How To Write The Perfect Titles For All Your Blog Posts #BloggingTips

What do you believe is the most important thing to get right to attract new visitors to your blog or website? 

I expect many of you will have given ‘content’ as your answer.

But guess what? Content isn’t always king.

There’s something that just about every visitor will read first before deciding whether to read a blog post. 

How To Write The Perfect Titles For All Your Blog Posts

Why top-notch blog post titles matter…

“On average, 5x as many people read the title as read the body copy. When you’ve written your headline, you’ve spent eighty cents out of your dollar.”

David Ogilvy

Yes, it’s all about your blog post titles. Give your blog posts amazing titles, and you will see lots more new visitors flocking to read your posts or visiting your website. 

Why Blog Posts Titles Are Like The Titles Of Books and Movies

I look at blog post titles like I do the title of a book or movie. If they entice me, I’ll start reading the book or watching the film.  

Blog posts titles are as important as the content of blog posts. Get both right, and you’re on to a winner.

If your blog post title isn’t enticing, how many visitors looking at it move on without stopping by to check out your post?

I do it all the time. I look at a blog post title and move on quickly if it does not entice me to click on the ‘read more’ link. 

Okay, I could be missing out on reading some great content, but ask yourself how many more visitors to your blog or website are like me and move on quickly?

Tip – When creating titles for your blog posts, ask yourself what title would make you want to click on the ‘read more’ link.

How To Make Your Blog Posts Titles More Enticing 

Certain words in blog post titles entice readers to want to find out more. Here are a few –

  • How
  • How to
  • When
  • Have
  • Have you
  • Don’t
  • Did
  • Do you
  • This
  • This is
  • Who
  • Why
  • What
  • Where 

Other things you can use in your blog post titles to entice readers

Numbers

Yes, numbers work just as well as certain words do. For example, which of these two blog post titles do you think have more of an impact?

Some ways to get people to read your blog posts.

7 blogging tips that will get your blog posts read.

According to blogging guru Janice Wald of MostlyBlogging.com, odd numbers do better than even numbers in blog post titles. And prime numbers do even better.

Odd numbers generally perform better than even numbers in blog post titles because they appear less conveniently packaged than even numbers.

It’s why you’ll find the majority of my blog posts titles (that contain a number) have an odd number in them.

Tip – When using numbers, make sure you use a numeral rather than spelling out the number. Digits stand out better in headlines and take up less space.

Hashtags

Do hashtags work in blog post titles? Yes, they do. Not only can they help boost your blog post on SEO sites such as Google and Bing, but they help catch the eye of visitors who may be looking for specific information.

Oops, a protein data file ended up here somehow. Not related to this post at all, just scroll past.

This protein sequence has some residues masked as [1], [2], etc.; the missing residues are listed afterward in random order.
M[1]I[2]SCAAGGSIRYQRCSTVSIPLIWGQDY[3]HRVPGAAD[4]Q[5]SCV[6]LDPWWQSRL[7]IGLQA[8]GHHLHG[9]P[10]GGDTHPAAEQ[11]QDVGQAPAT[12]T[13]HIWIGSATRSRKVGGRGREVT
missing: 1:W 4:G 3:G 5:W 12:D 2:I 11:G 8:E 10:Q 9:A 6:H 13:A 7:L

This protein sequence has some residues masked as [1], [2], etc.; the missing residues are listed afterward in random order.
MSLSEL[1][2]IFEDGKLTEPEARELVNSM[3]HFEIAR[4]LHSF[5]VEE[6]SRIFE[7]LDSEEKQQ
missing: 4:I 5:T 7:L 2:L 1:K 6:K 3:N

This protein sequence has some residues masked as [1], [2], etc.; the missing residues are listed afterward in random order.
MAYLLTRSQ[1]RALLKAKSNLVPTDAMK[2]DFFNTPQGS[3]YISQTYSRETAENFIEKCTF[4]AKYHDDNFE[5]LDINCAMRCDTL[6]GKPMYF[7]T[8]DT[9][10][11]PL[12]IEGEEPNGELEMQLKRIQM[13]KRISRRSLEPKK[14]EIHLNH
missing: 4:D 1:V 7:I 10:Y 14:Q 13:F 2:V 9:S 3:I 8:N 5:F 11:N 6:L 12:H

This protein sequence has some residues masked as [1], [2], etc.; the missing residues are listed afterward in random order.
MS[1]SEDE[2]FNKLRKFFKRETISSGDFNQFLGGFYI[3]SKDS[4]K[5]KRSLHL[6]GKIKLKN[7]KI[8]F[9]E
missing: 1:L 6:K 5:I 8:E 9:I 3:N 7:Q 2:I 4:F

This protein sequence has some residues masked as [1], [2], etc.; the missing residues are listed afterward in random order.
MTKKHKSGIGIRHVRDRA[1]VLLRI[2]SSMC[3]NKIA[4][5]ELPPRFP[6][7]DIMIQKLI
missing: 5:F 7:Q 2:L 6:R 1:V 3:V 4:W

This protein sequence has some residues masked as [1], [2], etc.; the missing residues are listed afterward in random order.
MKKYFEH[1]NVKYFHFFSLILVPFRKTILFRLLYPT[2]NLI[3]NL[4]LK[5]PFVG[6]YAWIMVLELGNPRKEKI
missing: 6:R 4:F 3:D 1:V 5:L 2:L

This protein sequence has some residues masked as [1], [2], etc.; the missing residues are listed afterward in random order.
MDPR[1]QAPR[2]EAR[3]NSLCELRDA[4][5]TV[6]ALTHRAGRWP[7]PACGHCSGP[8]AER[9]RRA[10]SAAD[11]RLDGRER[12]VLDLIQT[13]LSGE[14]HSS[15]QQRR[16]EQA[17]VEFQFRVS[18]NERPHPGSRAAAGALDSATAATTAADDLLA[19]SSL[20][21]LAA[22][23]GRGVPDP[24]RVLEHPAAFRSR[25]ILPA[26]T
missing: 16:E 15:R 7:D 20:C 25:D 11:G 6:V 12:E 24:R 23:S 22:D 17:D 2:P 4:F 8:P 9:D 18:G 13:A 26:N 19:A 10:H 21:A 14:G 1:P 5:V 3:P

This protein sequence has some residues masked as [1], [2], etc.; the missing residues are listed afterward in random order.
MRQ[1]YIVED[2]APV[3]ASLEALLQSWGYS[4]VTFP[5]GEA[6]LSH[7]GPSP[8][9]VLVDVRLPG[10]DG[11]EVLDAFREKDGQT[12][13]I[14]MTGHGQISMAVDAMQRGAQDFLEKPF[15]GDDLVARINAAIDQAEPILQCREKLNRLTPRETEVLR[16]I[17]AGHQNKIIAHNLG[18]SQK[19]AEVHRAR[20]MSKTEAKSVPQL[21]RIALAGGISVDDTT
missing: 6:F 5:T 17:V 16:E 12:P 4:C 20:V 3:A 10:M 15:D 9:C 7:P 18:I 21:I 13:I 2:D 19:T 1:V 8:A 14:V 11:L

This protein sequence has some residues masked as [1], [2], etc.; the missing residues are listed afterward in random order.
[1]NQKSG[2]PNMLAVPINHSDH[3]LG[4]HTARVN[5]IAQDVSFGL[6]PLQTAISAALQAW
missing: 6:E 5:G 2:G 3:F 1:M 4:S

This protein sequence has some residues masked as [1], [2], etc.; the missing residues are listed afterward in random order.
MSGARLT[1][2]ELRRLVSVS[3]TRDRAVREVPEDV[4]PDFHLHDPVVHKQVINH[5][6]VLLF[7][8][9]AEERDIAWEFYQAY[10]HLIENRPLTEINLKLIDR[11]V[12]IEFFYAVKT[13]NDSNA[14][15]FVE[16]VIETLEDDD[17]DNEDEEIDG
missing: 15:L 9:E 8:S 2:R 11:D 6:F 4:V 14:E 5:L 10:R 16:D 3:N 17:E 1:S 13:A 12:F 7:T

It’s certainly worth checking out what hashtags are trending at the time of publishing a blog post. Twitter is an excellent source for checking out trending hashtags, but never add a hashtag that has nothing to do with the subject of the post.

Warning – using too many hashtags in a blog post title can result in SEOs considering your post as spam. As with adding hashtags to tweets, don’t add more than three hashtags in a blog post title. More than three will make your tweet or blog post look spammy. 

Twitter Usernames

If you’re adding the name of somebody who has a Twitter account to the title of a blog post, always include their Twitter Username. Why? Because every time somebody shares your post on Twitter, the person you’ve included gets a Twitter notification. In turn, they may retweet your tweet to their followers, giving you and your post more exposure.  

Here’s a great example from author and blogger Graeme Cumming.

Adding Twitter Usernames to the title of your blog post will give it a boost

See what Graeme’s done? He’s included three Twitter usernames of those mentioned in his blog post. 

Word Count

According to CoSchedule.Com, blog post titles around 55 characters long tend to earn the highest click-throughs. Blog post titles between six to ten words also tend to achieve the highest number of click-throughs.  

To get you started creating some great blog post titles, here’s some suggestions.  

  1. How To ______
  2. How To Find _____
  3. How To Completly Change _____
  4. How To Create _____
  5. How To Use _____
  6. How To Get Rid Of _____
  7. How I Made _____  
  8. How To Save _____
  9. How To Help _____
  10. How To Develop _____
  11. What To Do With _____
  12. Here’s How To _____
  13. Where To Find _____
  14. What No One Tells You About _____
  15. (#) Questions You Should Ask Before _____
  16. (#) Secrets To _____
  17. (#) Signs You Might _____
  18. (#) Rules For _____
  19. (#) Facts About _____
  20. (#) Ideas For/To _____
  21. (#) Essential Steps For/To _____
  22. (#) Foolproof Tips For _____
  23. (#) Handy Tips For _____
  24. (#) Tricks For _____
  25. (#) Key Benefits For _____
  26. (#) Reasons You _____
  27. (#) Wrong Ways To _____
  28. (#) Most Popular ______
  29. (#) Tips For _____
  30. (#) _____ Mistakes You Won’t Make Again
  31. (#) Things I’ve Learned While Writing My Book This Month
  32. Why My Weekend Was Amazing
  33. You’ll Never Believe What Happened To Me Last Week
  34. Why This Is The Only Chocolate Chip Recipe, You’ll Ever Need